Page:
Should You Avoid Traveling to Hong Kong as Protests Escalate and Risk Chinese Backlash?

Hong Kong has faced massive and escalating protests over mainland China’s control. The proximate cause was proposed legislation that would allow Hong Kong residents to be extradited to mainland China at the request of Beijing, however protests have expanded to seek greater freedom and less intervention from mainland China.

While violence has mostly been concentrated at major protest sites, police are using tear gas and there have even been protests at the airport. Protesters are planning to appear outside the gates of Hong Kong Disney on Monday.

Until now most tourist locations have avoided also being hot spots for demonstrations, though there have been protests in Tsim Tsa Tsui and Causeway Bay. There have been protests outside the Intercontinental, and also outside the Peninsula. Some tourists have reported being gassed.

Hong Kong’s immediate past Chief Executive is “set[ting] up a foundation to help police arrest protesters who insult China.”

The Chinese military has warned that “Hong Kong authorities can request the assistance of the People’s Liberation Army (PLA) Hong Kong garrison if necessary.” The head of the garrison describes the protests as “absolutely intolerable.”

And the PLA is out with a new video showing “soldiers practicing shooting protestors.”

Lest there’s any misunderstanding over what this video is all about, at the 2:36 mark a man is quoted as saying “the PLA and the people of Hong Kong are integrated.” Taiwan’s foreign minister reacted, “The people of #HongKong are gifted a video of vile threats! The PLA is supposed to protect the people, not pound them into submission.”

My own general stance is that the world is a dangerous place. My daily work commute took me past the Pentagon, a primary target in the event of a pre-emptive strike on the U.S. Indeed, it was a target on 9/11. Normally I consider it safer to travel someplace after a terrorist attack than it was immediately before that attack.

Still people are rightly concerned. Overall passenger bookings to Hong Kong are down. Most people will be safe, but some will wind up collaterally embroiled in conflict. I’d rather wait for the current situation to play itself out if given the choice.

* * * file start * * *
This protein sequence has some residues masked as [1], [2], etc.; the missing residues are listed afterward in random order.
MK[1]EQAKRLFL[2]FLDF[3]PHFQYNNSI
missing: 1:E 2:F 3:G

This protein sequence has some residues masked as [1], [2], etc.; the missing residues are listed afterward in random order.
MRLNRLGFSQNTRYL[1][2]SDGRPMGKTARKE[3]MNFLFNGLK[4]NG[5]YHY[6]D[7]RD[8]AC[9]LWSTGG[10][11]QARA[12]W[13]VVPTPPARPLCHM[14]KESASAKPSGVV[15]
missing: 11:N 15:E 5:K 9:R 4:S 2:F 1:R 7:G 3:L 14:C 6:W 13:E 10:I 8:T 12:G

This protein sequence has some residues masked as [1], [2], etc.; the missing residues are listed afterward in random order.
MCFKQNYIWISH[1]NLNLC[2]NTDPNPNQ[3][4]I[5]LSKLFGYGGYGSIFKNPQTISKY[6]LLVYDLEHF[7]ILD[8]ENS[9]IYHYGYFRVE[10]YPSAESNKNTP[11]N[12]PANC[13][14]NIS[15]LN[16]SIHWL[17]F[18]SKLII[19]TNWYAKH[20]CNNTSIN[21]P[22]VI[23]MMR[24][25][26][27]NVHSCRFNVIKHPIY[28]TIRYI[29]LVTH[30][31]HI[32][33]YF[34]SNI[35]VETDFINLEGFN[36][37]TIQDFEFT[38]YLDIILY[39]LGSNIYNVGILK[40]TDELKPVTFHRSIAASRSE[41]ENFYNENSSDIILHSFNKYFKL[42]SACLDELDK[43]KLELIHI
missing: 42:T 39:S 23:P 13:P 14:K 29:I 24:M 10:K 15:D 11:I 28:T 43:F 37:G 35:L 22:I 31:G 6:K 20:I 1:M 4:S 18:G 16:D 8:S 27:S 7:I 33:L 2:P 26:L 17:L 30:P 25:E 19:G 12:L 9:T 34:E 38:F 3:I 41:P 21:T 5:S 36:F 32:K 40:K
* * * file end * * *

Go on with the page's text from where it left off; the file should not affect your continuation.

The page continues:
If you’re going to go, don’t wear black or white and avoid government buildings. It’s hot there now you don’t want to wear black anyway.

It seems curious that there aren’t any travel waivers at this point. Perhaps there’s skittishness over possibly offending Beijing by calling attention to the situation. A year ago Beijing was flexing its muscles over language on U.S. airline websites.

United tells me they’re monitoring the situation. American didn’t offer any explanation for the lack of a travel waiver. Delta, of course, dropped their only Hong Kong service (from Seattle) last year.

Hong Kong and Kowloon were ceded in perpetuity in the 19th century to Great Britain, and the New Territories were ceded until 1997 just before the turn of the century. In 1984 the U.K. and China agreed that the entire area would revert to mainland China in 1997, but Hong Kong’s market-oriented institutions would remain in place for 50 years – through 2047.

Now, 22 years in, China treats Hong Kong as a Special Administrative Region. There’s passport control between Hong Kong and the mainland. But Beijing exercises increasing amounts of control.

About Gary Leff

Gary Leff is one of the foremost experts in the field of miles, points, and frequent business travel - a topic he has covered since 2002. Co-founder of frequent flyer community, emcee of the Freddie Awards, and named one of the "World's Top Travel Experts" by Conde' Nast Traveler (2010-Present) Gary has been a guest on most major news media, profiled in several top print publications, and published broadly on the topic of consumer loyalty. More About Gary »

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  1. @Gary, I have to ask: How well do you know HK, and when did you last go there and spend any time?